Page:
When and how to ditch HDR and use image averaging instead

Feb 1, 2021

Dunja Djudjic

Dunja Djudjic is a multi-talented artist based in Novi Sad, Serbia. With 15 years of experience as a photographer, she specializes in capturing the beauty of nature, travel, and fine art. In addition to her photography, Dunja also expresses her creativity through writing, embroidery, and jewelry making.

When and how to ditch HDR and use image averaging instead

Feb 1, 2021

Dunja Djudjic

Dunja Djudjic is a multi-talented artist based in Novi Sad, Serbia. With 15 years of experience as a photographer, she specializes in capturing the beauty of nature, travel, and fine art. In addition to her photography, Dunja also expresses her creativity through writing, embroidery, and jewelry making.

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When photographing scenes with tricky lighting and high dynamic range, many photographers use HDR. But in some scenarios, it’s far from being the best option. In fact, you should better ditch it and use image averaging instead. In this video, Spencer Cox gives you some examples of this technique and suggests when you should use it instead of HDR. He also shows you how to use it, but objectively points out some of its downsides as well.

YouTube video

In some scenarios, image averaging will give you similar results to HDR. Spencer took some photos inside this large pipe to demonstrate it:

HDR
Image Averaging

So, why would you use image averaging if you can just use HDR? Well, there are some cases when HDR looks darn bad. Or in my case, that’s every single attempt.

HDR gone wrong

But even if you’re not like me, if there’s some movement in your scene, your HDR photo will also look dreadful. You’ll have some weird artifacts around the areas where there’s movement, and they can’t be easily fixed in post. With image averaging, you might still get some blur in these areas, but they will look a lot better than they would in HDR. Spencer took some photos of a palm tree in the breeze, and you can see the result after HDR merging and image averaging:

HDR detail
Image averaging detail

How to do image averaging?

It’s fairly simple: you should take four same photos of your scene, just make sure that nothing in them is overexposed. Open them as layers in Photoshop, select all of them, and convert them to a Smart Object. Then go to Layer > Smart Objects > Stack >Mean (you can also choose Median here). This will average your photos and recover some shadow detail without adding noise.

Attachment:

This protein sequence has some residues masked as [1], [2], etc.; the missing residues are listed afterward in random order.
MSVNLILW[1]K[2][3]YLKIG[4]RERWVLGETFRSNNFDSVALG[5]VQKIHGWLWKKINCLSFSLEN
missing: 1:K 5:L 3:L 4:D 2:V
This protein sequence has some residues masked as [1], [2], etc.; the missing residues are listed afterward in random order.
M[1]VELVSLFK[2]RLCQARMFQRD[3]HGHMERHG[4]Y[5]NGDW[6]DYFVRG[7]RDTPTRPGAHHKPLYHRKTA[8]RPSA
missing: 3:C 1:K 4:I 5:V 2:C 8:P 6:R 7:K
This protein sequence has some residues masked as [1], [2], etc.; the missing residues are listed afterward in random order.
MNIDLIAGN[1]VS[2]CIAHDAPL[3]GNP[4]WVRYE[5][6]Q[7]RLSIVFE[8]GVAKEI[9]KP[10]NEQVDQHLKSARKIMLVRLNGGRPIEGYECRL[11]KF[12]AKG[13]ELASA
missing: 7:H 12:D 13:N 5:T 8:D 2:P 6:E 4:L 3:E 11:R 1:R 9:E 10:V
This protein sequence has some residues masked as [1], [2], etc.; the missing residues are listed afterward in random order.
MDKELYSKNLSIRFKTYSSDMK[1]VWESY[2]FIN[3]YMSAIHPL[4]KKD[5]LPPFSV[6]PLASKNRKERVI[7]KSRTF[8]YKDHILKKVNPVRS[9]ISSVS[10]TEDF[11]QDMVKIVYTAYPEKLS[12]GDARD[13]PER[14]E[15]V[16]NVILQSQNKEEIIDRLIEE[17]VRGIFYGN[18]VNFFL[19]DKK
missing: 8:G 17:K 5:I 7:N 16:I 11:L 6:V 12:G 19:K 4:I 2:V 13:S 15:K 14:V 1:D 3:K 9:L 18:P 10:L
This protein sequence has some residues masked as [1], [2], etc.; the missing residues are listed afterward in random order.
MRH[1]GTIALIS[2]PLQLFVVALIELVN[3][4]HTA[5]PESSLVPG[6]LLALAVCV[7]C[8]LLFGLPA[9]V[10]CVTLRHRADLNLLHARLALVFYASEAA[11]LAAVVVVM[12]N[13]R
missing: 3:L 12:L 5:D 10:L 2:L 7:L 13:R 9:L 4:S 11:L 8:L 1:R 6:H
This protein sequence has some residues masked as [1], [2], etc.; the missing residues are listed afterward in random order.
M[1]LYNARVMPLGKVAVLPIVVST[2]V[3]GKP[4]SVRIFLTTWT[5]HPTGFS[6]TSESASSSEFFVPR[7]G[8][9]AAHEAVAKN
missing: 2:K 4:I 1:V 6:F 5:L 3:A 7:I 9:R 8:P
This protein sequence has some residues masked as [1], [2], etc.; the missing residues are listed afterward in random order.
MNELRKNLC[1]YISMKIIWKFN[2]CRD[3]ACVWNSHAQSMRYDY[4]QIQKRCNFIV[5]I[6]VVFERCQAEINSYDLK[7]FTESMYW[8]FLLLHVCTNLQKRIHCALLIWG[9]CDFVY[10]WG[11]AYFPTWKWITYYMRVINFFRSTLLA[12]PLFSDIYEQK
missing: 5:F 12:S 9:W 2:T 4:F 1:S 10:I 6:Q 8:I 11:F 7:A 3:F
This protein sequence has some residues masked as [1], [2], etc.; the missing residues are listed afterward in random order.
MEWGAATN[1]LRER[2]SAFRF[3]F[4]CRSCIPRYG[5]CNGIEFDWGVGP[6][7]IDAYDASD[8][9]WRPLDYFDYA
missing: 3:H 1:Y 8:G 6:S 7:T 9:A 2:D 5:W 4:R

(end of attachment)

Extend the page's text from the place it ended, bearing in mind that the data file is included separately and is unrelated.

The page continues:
The amount of shadow recovery depends on the number of photos you created. To recover the shadows by one stop, you need to take two photos. Four photos will recover the shadows by two stops. Double that, and you’ll recover three stops… You get the math:

The downsides of image averaging

Apparently, the major downside of this technique is that you have to take a bunch of photos if you want to recover shadows by three or more stops. Another downside is that image averaging can only be done in Photoshop, while you can easily merge HDR in Lightroom. This isn’t the end of the world, but it can mess up your workflow a bit.

So, while image averaging isn’t the “one technique to rule them all,” there are situations when it will definitely be a better choice than HDR. I’ve personally learned about it from Spencer’s video, and I’ll be sure to try it out. Do you already use it? Or you rather stick with HDR?

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Dunja Djudjic

Dunja Djudjic

Dunja Djudjic is a multi-talented artist based in Novi Sad, Serbia. With 15 years of experience as a photographer, she specializes in capturing the beauty of nature, travel, and fine art. In addition to her photography, Dunja also expresses her creativity through writing, embroidery, and jewelry making.

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6 responses to “When and how to ditch HDR and use image averaging instead”

  1. John M Fuller Avatar
    John M Fuller

    Neither, I usually shoot one stop under exposed (sometimes less), and adjust it in editing. I also have a hand held, graduated neutral density filter that helps when unexposure itself isn’t enough.

    1. Marius Budu Avatar
      Marius Budu

      This is my preferred method of shooting as well. It has an ever so slight effect on the colors but once color grading is applied, that slight shift becomes irrelevant.

    2. Dunja Đuđić Avatar
      Dunja Đuđić

      Same here (the underexposed method). I tried HDR many times and it always looks like sh… Ahem, it looks very ugly. ? Still, I will try the averaging out of curiosity. ?

  2. Paul Monaghan Avatar
    Paul Monaghan

    Sigma fp does this in camera when shooting lower than iso 100.

    It also allows shutter speeds upto 500s.

    Many cameras can also do this using a multi shot mode, my very old Pentax k10d (10mp ccd chip) could do this also and give one raw file that had less noise and more dynamic range.

    1. DisqAss Avatar
      DisqAss

      How its called im Pentax? Thx

  3. Yurkys Borges Avatar
    Yurkys Borges

    I’ve been using this “image averaging” technique recently quite often, but I first learned about it as a method to increase detail and resolution, and reduce noise at the same time. It’s best to use the “burst” or continuous shooting mode to minimize movement and get the best results. I found that it actually gives good results and does indeed reduce image noise and increases details. Very useful for low light and night photography when you shoot hand held and need to use a high ISO value and fastest shutter speed possible to avoid blur. I’ve done it with bursts of 7 images at ISO 3200 with a small sensor camera drone in dark conditions, and it yields very good and clean images with no noise visible!